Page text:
Bees buzzing at the hives of St. Jonah monastery. Recording by Lloyd Dunn

So I was created by icon writer Irakli up there, in the monastery of St. Jonah in Yenashi, where now, eight hundred years after my creation, the great road passes. If you raised your eyebrows at the fact that the icon painter working with paint was called an icon writer, then you may as well know that the icon writer of Svaneti writes the icon, not with a brush, but with a hammer. He takes a straight pine board that has dried for seven years. He inserts narrow beech shims into its reverse to stiffen it and prevent it from twisting, and then he carves a rectangular image field into its obverse. On this he roughly forms the body in molten beeswax to serve as the representation of my bodiless person. Then he hammers a thin plate of the silver that comes from the head of this valley, the mines of Mount Shkara. He stretches it on the board and gently hammers out the outlines of my body along the wax figure. My image largely fills the image field, and where there remains empty space, he fills it out with vegetal ornaments, tendrils and palmettes. And on the frame he hammers tendrils and grid patterns taken from holy manuscripts.

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Even so, he does not cover the whole frame with patterns. He leaves the four corners blank, as well as the middle of the frames of the four sides. Why? Because he knew he has only launched the icon on its worldly carreer, but he must also leave space for others so they may add the work of their own hands during the centuries to come.

In the West, it is believed that the image reaches perfection with the final brushstroke, so that nothing can be added or taken away, as the pagan Aristotle says. Such hubris! The icon, as the equally pagan Umberto Eco would say, is an open work, unlike the Western work of art. Ever since it leaves the hands of its maker, it is continuously increasing. Every believer enriches it with his prayers, which radiate back onto his offspring, and augment the value of the icon from generation to generation. God allows miracles to happen through it, which endow it with a sacred history and power. The severed hand of St. John of Damascus is placed on the icon of the Virgin, and henceforth it lives on as part of it, as the third hand of the Virgin. But even damage will become part of the icon’s history. If a Western image is attacked with a knife or a hammer, the owners immediately try to restore it to its original condition, which is considered perfect. However, the icon of the Black Madonna of Częstochowa displays the double sword-slashes of the Tatar bandits on her face so proudly that she even dripped the paint used to repair her wound; and without these scars she can no longer be imagined as the protector of wounded Poland.

And the grateful offspring express their appreciation and gratitude for the icon with a variety of additions. Painted icons are enriched with an icon cover in silver which obscures what is irrelevant and, leaving it free, highlights what is essential: the face and hands of the holy person. And in the icon, which is already made of silver, they insert precious stones for major events and historical turning points. With this in mind, the icon writer leaves empty spaces where the stones will be inserted. The stones are mostly not particularly valuable pieces, rather peasant fairings, but the owners, when meditating before the icon, can accurately recall the story of the insertion of each stone, and these stories make them truly valuable and personal family heirlooms.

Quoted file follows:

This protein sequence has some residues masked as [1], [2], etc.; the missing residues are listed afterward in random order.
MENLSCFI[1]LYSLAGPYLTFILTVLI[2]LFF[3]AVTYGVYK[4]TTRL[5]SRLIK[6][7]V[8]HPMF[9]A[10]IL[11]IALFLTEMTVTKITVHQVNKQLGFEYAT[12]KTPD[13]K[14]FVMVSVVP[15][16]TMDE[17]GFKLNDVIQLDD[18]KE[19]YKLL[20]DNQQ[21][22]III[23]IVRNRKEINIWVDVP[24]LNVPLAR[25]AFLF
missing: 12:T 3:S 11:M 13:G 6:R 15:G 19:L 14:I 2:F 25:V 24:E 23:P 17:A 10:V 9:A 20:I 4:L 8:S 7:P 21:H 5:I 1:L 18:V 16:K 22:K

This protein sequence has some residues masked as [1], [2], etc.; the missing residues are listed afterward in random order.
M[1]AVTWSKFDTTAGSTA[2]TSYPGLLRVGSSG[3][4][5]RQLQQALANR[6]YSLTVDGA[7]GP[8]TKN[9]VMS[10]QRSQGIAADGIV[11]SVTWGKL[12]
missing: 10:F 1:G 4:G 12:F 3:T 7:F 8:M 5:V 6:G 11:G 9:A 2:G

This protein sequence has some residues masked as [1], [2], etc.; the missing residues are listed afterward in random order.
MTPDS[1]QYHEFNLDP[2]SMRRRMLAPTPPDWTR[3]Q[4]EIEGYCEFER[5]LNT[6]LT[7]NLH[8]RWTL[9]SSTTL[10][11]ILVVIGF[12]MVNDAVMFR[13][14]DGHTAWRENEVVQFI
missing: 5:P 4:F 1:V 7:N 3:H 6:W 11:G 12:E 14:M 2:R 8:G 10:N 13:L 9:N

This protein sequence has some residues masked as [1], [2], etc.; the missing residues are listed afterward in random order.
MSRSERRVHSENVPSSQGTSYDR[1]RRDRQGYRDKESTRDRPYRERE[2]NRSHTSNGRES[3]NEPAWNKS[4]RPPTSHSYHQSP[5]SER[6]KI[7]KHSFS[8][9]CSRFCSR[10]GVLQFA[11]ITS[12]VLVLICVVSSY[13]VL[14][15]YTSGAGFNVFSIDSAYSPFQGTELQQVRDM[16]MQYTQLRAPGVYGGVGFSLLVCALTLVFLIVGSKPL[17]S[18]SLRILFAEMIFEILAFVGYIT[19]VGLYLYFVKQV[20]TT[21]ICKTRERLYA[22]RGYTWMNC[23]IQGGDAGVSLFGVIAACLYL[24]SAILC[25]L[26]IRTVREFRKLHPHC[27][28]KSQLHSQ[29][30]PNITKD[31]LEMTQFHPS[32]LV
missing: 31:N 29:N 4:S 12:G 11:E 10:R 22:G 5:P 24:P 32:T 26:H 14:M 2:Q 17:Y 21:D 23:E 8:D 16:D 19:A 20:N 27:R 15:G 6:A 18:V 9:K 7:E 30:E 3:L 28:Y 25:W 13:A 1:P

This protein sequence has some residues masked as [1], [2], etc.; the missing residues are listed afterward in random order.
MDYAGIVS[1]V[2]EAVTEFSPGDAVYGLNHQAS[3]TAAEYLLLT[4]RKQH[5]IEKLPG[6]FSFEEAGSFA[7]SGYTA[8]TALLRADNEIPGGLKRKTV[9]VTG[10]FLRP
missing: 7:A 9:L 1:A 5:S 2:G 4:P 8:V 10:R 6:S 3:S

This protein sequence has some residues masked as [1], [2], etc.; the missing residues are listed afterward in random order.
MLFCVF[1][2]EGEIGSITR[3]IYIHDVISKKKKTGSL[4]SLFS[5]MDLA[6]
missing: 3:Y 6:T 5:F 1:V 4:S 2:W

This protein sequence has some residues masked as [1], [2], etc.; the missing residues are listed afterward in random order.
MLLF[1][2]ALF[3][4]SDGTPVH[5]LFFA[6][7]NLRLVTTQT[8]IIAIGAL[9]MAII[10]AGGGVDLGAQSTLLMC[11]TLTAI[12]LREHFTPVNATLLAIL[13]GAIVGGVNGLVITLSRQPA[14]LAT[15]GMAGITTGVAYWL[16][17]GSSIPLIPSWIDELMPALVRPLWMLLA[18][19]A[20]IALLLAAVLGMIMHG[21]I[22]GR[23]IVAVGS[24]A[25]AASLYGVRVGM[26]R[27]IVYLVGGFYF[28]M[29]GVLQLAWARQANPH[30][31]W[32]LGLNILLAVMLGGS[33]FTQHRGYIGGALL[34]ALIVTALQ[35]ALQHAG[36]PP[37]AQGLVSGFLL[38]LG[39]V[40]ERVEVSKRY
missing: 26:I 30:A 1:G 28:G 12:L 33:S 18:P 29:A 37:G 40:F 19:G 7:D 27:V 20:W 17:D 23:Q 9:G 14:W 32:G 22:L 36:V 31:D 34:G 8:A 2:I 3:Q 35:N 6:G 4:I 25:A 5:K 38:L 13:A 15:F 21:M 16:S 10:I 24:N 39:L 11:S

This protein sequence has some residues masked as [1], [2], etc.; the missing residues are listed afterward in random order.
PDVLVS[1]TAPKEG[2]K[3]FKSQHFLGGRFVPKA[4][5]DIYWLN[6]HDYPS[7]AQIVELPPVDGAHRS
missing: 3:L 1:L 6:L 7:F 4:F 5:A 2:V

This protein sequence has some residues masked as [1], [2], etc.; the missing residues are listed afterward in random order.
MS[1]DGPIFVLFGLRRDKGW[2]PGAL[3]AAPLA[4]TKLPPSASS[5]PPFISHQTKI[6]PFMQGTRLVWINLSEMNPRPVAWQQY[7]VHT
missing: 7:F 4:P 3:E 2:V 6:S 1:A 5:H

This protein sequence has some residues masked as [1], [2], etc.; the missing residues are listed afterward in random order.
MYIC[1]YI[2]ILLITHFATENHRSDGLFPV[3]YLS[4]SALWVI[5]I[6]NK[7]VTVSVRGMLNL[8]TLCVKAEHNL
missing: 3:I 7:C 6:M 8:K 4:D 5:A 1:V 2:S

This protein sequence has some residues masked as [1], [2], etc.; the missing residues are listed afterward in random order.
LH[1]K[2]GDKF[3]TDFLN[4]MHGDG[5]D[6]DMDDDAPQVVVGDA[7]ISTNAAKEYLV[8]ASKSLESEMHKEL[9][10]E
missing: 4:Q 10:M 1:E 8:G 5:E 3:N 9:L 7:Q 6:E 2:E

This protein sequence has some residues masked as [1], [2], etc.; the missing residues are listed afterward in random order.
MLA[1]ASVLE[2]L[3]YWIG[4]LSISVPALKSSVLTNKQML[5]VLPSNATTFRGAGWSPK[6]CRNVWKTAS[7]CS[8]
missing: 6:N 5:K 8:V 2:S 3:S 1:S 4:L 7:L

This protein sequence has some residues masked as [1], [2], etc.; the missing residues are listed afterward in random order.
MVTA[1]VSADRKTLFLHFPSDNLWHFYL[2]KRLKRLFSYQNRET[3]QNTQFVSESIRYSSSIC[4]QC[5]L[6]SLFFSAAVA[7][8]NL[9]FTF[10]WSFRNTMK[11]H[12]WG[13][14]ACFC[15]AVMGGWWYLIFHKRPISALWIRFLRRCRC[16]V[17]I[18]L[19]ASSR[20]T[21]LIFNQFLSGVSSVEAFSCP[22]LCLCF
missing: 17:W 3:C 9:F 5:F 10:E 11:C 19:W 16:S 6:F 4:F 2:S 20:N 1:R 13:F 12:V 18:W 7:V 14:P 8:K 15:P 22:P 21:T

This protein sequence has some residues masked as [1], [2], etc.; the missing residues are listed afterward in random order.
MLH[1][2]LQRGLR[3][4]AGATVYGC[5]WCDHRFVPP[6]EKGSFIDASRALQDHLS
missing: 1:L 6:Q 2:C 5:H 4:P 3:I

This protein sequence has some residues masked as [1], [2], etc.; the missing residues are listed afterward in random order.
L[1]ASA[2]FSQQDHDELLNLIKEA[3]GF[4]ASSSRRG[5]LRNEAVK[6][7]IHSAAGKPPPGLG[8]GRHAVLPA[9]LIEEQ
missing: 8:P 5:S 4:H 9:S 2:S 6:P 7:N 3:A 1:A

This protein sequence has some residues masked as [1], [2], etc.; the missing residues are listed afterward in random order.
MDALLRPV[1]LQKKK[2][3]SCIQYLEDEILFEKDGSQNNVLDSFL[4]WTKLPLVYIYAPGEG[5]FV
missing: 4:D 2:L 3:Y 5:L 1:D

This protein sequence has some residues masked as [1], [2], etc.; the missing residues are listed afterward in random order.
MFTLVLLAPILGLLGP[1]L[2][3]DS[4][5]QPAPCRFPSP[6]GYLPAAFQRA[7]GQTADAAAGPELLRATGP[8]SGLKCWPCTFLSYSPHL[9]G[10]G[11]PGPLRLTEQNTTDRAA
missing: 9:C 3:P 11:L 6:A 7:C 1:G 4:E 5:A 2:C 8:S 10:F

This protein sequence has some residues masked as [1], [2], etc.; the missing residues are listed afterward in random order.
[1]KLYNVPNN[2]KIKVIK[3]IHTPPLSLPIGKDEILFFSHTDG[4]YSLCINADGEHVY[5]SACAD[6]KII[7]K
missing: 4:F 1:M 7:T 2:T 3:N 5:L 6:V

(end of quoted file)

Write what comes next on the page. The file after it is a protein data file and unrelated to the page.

This colleague of my age from the Sethi Saint George Church of Mestia has not worked hard for extra additions, although spectacular spaces have been left for them

This 10th or 11th-century Saint George from Labechin’s Church of the Holy Archangels, which, like a true Georgian man, strikes not the dragon but the Emperor Diocletian, persecutor of the Christians, now only boasts one red stone, but its frame, which has not survived, may have held more.

Well, this 11th-century Zestaponi icon of the Crucifixion and Ascension must have worked hard for its money, because in addition to the numerous small and large stones, whole brooches, typical of the 17th century, have been inserted on it over the centuries

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In this series, which is just beginning, we will enrich, over the course of a year, the image of Svaneti, which we received almost ten years ago, with thirty-seven stones, thirty-seven stories, corresponding to the 33 letters of the Georgian alphabet, plus the four special letters used in written Svan. Each story will be introduced by a monologue of an old Svan icon, an ancient protector of this valley and Georgia. And the stories will tell you how we wandered and got to know the medieval churches and villages of the Svan mountains, and what we learned about them, about Georgia and about ourselves.


3 comentarios:

Tororo dijo...

Thanks for this enlightening post.

Hans dijo...

The esteemed archangel is misattributing a word:
the ancient Indo-European root of *handu-gaz, “working with the hand”
"handugaz" is Proto-Germanic, so from a daughter of Indo-European, andiz's not a root but a full word.
It's always easier to nitpick than to praise, so let me just add that I read Your blog regularly and really love the unknown beautifil Corners of the world that you present.

Studiolum dijo...

Thank you, Hans. An achangel may also be wrong; only the pope is infallible. However, I saw him secretly consulting Vasmer’s Этимологический словарь русского языка where he found this etymology. True, Vasmer derives it from Gothic, so it might well be Proto-Germanic and not something more ancient.

Please come back, read, enjoy and nitpick!